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Quilts for donation

Trip Around the WorldHappy new year to all of our wonderful donors and supporters!

We’re thrilled to report that women in the Coffee Creek Quilters prison quilting program made 125 quilts for donation in 2017. The quilts went to Emanuel, Good Samaritan, and Legacy Meridian Park Hospitals, Community Warehouse, and a variety of other programs that support people in need of comfort.

Each student in our program makes three quilts. The first two are for donation while students keep their third quilts. As we work on the first and second quilts, we sometimes speculate about who might receive them. A quilt with super-hero fabric might go to a kid in foster care while one with pink floral fabrics might go to an elderly woman in hospice.

We know that our quilts are much appreciated and look forward to continuing to provide quilts for donation.

CCQ donates quilts to Portland area hospitals

Emanuel quilt donationCCQ instructor Diane Leveton snapped this pic of staff members at Emanuel Hospital when she delivered a stack of quilts made by students in our prison quilting program. The hospital gives comfort quilts to critically ill patients who are in particular need of extra tender loving care.

CCQ also donates quilts to Good Samaritan and Meridian Park Hospitals and to a variety of programs that support people in need of comfort.

Each student in our program makes three quilts. The first two are for donation; students keep their third quilts.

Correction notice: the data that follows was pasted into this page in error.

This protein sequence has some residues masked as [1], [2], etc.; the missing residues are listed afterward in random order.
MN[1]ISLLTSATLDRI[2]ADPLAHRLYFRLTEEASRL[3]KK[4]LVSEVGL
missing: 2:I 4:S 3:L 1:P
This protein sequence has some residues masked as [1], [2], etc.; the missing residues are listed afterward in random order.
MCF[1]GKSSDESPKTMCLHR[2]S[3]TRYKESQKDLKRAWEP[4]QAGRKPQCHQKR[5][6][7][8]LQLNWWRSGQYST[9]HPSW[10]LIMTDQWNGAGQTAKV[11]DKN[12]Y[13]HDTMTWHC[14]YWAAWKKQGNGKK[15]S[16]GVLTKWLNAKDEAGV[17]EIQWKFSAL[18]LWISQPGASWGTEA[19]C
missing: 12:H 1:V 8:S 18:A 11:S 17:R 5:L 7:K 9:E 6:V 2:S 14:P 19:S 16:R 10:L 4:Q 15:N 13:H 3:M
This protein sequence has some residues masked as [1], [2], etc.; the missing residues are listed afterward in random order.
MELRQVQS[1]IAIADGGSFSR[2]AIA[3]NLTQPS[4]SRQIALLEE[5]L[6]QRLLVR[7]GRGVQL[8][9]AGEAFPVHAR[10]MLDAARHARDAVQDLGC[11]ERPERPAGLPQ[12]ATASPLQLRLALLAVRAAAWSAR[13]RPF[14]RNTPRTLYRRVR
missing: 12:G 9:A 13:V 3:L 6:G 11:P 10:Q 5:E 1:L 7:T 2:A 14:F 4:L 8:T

Stories from our instructors

CCQ classroomCoffee Creek Quilters offers four two-hour quilting classes every week for women incarcerated at Coffee Creek Correctional Facility. For instructors, the classroom experience is so much more than teaching someone to quilt. We learn about our students’ lives and share our own life experiences. Our goal is to nurture students’ self-esteem, so that they will be more successful living in the community after release from prison.

We’ve started a new series of posts on our Facebook page where we share stories about our classroom experiences. We invite you to “like us” on our Facebook page for access to all of the stories in this ongoing series. Here’s the first one:

Stories from our instructors: #1

“I met with a former student today to give her a release kit. We enjoyed a good visit at the local coffee shop. During our conversation she told me about the refusal of some of her family members to reconcile and offer forgiveness even though she assured them that she wasn’t the same person she had been when she entered prison. To me she said “You’re the reason I’m a different person – you and a volunteer in religious services. I’m not changed because of the staff, the officers, or the State. I’m changed because of the volunteers who helped me see my better self.”

–Martha, instructor